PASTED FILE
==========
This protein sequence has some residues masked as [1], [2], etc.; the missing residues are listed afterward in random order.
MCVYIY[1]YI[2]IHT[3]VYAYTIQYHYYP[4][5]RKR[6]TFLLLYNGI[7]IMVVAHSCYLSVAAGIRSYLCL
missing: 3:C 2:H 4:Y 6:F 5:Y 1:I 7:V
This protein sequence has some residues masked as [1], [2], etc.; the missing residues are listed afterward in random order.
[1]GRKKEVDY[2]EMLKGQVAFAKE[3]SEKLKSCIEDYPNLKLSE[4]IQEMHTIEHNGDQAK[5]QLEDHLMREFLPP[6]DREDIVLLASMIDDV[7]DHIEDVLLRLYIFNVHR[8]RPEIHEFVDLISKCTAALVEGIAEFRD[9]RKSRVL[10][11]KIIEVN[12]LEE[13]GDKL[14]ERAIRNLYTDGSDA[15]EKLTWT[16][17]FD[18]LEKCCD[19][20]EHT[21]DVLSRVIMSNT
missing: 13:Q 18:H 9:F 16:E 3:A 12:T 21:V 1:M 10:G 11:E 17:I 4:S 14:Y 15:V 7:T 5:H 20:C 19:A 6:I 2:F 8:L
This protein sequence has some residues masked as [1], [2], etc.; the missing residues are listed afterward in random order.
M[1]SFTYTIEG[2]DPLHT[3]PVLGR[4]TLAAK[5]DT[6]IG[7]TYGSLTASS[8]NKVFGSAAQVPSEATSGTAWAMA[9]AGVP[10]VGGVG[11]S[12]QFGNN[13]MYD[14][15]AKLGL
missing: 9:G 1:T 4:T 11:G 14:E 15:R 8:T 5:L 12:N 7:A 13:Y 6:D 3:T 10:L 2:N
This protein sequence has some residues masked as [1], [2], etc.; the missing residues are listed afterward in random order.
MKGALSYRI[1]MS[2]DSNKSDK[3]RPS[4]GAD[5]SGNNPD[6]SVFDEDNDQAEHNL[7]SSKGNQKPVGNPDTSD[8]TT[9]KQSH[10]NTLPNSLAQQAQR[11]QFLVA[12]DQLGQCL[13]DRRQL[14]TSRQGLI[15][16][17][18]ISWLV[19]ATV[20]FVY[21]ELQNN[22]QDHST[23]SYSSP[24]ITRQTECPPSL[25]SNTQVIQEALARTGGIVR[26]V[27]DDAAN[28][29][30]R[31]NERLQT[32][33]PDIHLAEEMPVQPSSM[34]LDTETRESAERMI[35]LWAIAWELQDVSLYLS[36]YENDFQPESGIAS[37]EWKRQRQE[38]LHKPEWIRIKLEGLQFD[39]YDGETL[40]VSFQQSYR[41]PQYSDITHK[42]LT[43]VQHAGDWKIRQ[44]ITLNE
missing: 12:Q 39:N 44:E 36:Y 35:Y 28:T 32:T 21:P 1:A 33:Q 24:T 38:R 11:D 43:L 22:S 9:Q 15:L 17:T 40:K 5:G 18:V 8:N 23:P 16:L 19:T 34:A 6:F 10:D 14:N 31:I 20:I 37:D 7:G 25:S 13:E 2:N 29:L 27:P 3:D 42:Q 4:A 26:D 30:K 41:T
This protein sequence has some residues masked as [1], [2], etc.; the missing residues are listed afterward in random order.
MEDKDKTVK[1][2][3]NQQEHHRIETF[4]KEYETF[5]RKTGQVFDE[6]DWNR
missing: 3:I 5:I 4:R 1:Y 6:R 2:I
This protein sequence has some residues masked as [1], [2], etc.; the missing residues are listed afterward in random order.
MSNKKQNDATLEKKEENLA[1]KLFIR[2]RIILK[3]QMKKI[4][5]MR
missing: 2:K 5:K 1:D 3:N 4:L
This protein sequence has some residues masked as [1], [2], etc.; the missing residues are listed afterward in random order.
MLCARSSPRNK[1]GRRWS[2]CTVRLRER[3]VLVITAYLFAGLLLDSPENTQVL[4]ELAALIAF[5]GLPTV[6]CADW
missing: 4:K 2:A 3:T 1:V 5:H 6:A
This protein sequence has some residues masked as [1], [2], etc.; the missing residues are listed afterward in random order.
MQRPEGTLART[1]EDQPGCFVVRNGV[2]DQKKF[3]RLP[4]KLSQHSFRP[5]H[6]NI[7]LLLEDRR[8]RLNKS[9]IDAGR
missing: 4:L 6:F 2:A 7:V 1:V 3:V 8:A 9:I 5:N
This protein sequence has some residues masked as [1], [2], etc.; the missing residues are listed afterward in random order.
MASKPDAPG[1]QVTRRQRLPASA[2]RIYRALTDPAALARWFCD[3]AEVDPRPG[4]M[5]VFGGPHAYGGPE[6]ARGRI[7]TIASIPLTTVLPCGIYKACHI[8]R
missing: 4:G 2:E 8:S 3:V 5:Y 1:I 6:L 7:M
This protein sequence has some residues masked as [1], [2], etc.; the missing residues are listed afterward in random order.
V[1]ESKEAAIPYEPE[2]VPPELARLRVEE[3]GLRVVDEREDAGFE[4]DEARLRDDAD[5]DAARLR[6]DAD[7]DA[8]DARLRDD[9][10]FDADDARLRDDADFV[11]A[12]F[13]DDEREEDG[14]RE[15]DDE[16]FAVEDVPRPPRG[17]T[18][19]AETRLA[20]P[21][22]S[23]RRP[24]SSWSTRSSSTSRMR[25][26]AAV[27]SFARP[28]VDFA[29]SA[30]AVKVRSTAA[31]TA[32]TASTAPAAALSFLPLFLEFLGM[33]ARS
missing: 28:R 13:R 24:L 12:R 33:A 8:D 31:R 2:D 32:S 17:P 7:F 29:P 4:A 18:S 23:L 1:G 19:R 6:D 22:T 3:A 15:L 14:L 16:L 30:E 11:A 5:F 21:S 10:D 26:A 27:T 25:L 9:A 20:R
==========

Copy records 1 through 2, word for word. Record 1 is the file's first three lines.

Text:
This protein sequence has some residues masked as [1], [2], etc.; the missing residues are listed afterward in random order.
MCVYIY[1]YI[2]IHT[3]VYAYTIQYHYYP[4][5]RKR[6]TFLLLYNGI[7]IMVVAHSCYLSVAAGIRSYLCL
missing: 3:C 2:H 4:Y 6:F 5:Y 1:I 7:V
This protein sequence has some residues masked as [1], [2], etc.; the missing residues are listed afterward in random order.
[1]GRKKEVDY[2]EMLKGQVAFAKE[3]SEKLKSCIEDYPNLKLSE[4]IQEMHTIEHNGDQAK[5]QLEDHLMREFLPP[6]DREDIVLLASMIDDV[7]DHIEDVLLRLYIFNVHR[8]RPEIHEFVDLISKCTAALVEGIAEFRD[9]RKSRVL[10][11]KIIEVN[12]LEE[13]GDKL[14]ERAIRNLYTDGSDA[15]EKLTWT[16][17]FD[18]LEKCCD[19][20]EHT[21]DVLSRVIMSNT
missing: 13:Q 18:H 9:F 16:E 3:A 12:T 21:V 1:M 10:G 11:E 17:I 4:S 14:Y 15:V 7:T 5:H 20:C 19:A 6:I 2:F 8:L